Thread Number: 91574  /  Tag: Vintage Automatic Washers
Front Load Going Directly Into Spin
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Post# 1160961   10/2/2022 at 18:37 (433 days old) by chetlaham (United States)        

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What would happen if a front load not tumbling all of a sudden started to accelerate toward spin? What happens to EU machines if the power is cut and then re-applied as they enter spin?

The scenario I have in mind is where the machine is tumbling, just begins to accelerate toawrd spin as it would normally, there is a trip and reclose on the overhead line where the clothes settle to the bottom of the basket then the machine is re-powered right in the spin increment of the cycle.

What happens?

Post# 1160967 , Reply# 1   10/2/2022 at 18:51 (433 days old) by vacbear58 (Sutton In Ashfield, East Midlands, UK)        

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It depends of the age and particular characteristics of the machine particularly how they are programmed for out of balance situations. On older machines with mechanical timers generally they would just go straight back into spin although I know, from experience, that some just drain until the end of the cycle. Modern machines with electronic control will, in my experience, do at least a couple of tumbles to distribute the clothes and then resume the spin to the end of the cycle.

Post# 1160975 , Reply# 2   10/2/2022 at 19:00 (433 days old) by chetlaham (United States)        

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When going straight back into spin, how do the machines handle it? I'd imagine all the wet clothes would end up on one side of the drum?

Post# 1160981 , Reply# 3   10/2/2022 at 19:18 (433 days old) by Launderess (Quiet Please, There´s a Lady on Stage)        

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My "electronic" Miele will pick up wherever mechanical timer tells it to if power is cut then restored. If load has become unbalance or whatever during pause it will still spin; banging and clanging away.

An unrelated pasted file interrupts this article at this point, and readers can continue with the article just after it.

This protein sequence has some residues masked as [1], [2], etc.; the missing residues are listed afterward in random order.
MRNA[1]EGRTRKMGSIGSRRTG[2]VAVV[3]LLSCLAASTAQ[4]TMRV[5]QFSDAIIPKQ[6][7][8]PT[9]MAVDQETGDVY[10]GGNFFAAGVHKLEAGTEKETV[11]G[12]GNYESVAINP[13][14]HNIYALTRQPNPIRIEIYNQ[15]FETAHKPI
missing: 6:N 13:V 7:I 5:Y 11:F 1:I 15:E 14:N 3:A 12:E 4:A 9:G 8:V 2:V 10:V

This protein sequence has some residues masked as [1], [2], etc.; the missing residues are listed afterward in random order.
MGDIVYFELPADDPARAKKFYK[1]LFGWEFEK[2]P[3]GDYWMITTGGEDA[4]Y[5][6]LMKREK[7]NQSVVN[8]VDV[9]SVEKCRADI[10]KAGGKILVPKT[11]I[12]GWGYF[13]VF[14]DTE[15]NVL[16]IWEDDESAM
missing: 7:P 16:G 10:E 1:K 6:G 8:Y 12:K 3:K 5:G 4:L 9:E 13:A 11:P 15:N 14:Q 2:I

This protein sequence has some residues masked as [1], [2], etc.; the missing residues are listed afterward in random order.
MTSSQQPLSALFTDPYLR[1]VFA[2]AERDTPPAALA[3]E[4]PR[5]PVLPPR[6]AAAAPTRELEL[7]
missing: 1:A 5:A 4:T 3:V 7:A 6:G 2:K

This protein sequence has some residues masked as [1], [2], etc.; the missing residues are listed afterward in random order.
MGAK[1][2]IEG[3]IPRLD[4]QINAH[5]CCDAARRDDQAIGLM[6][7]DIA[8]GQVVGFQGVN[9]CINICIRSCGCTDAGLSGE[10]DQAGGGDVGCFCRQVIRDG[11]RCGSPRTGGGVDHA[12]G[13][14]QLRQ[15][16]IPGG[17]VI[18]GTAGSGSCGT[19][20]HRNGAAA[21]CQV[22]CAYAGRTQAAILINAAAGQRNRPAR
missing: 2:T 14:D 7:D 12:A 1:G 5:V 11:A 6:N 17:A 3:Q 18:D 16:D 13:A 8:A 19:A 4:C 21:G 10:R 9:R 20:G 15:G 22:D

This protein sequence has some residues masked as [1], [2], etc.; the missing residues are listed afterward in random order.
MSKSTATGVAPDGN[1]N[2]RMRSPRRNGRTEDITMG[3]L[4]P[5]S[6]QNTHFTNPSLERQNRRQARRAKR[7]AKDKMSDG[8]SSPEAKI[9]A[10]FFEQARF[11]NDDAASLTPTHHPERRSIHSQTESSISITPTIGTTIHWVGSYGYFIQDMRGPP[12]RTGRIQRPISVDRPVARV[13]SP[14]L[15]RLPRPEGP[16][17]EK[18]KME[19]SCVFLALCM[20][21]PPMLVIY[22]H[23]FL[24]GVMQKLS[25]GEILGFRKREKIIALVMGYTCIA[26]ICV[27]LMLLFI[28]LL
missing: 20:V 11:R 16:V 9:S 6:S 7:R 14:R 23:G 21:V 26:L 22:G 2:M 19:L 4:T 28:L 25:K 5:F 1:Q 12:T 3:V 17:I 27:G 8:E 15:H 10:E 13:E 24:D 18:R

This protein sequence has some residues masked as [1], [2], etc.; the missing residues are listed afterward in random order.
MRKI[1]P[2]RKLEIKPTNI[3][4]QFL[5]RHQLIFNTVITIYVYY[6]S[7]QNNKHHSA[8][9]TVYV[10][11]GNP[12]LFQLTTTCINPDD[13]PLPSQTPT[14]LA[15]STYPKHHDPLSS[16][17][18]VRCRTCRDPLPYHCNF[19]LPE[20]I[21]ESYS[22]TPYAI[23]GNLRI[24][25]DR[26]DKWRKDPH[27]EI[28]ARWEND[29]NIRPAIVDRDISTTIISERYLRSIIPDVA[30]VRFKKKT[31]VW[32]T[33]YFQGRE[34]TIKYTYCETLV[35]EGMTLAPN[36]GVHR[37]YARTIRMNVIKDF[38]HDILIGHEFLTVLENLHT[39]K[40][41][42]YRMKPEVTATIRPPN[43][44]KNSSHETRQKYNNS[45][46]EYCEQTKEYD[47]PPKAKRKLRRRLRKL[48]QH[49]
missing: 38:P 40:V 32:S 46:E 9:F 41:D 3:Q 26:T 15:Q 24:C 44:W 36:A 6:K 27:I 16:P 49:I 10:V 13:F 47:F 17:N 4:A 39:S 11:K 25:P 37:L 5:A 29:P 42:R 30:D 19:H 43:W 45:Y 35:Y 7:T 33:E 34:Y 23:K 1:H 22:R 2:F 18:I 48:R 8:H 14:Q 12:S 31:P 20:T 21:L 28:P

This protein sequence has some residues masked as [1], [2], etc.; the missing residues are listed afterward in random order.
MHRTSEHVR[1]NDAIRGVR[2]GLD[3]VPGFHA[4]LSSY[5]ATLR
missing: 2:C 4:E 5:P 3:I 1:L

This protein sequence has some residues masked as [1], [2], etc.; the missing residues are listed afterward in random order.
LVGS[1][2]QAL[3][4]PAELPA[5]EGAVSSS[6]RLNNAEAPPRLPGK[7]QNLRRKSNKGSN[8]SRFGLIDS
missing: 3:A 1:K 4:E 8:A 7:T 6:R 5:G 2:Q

My fully computer controlled AEG washers are a mixed bag; they do remember where they were before a power cut. So one merely has to hit a button or two to restart programme once power is restored. OTOH this is not an indefinite period. Depending upon how long machine is without power programme may be erased. That is when power is restored any fault code will need to be cleared, and new programme started.

If there is water in drum, and machine is going to need a restart at fresh programme it can be set to "drain". This may not be necessary always since AEG washers always have short drain period upon start of cycle before beginning to fill with water.

If power is not expected to be restored for any length of time and or if one wants wash out of machine for various reasons, in both old and new washers same applies. There is a manual drain spigot so water can be drained into a vessel or floor drain. Once all water is out one uses manual door release to open machine.

Post# 1161001 , Reply# 4   10/2/2022 at 20:39 (433 days old) by chetlaham (United States)        

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Interesting, thanks! :) I like the idea of banging and clanging away. How fast does this machine spin? Tub displacement switches? I like the idea of a front load that can still keep going and won't stop. Kind of like Speed Queen TLs, they'll keep going even if the tub is hitting the cabinet.

Post# 1161084 , Reply# 5   10/3/2022 at 21:29 (432 days old) by Tomturbomatic (Beltsville, MD)        

There were commercial front loaders like the Troy Big Boy that accelerated from tumble into spin while full of water by means of powering a separate high speed motor. Some Milnors in coin ops, jumped into a distribution spin, too, and, like the Troy Big Boys, used the swirling water to distribute the load before opening the drain valve. They shifted into a higher spin speed, too, after the water had drained. I do not know if they used the separate motor for the spin speed, but they were exciting to watch.

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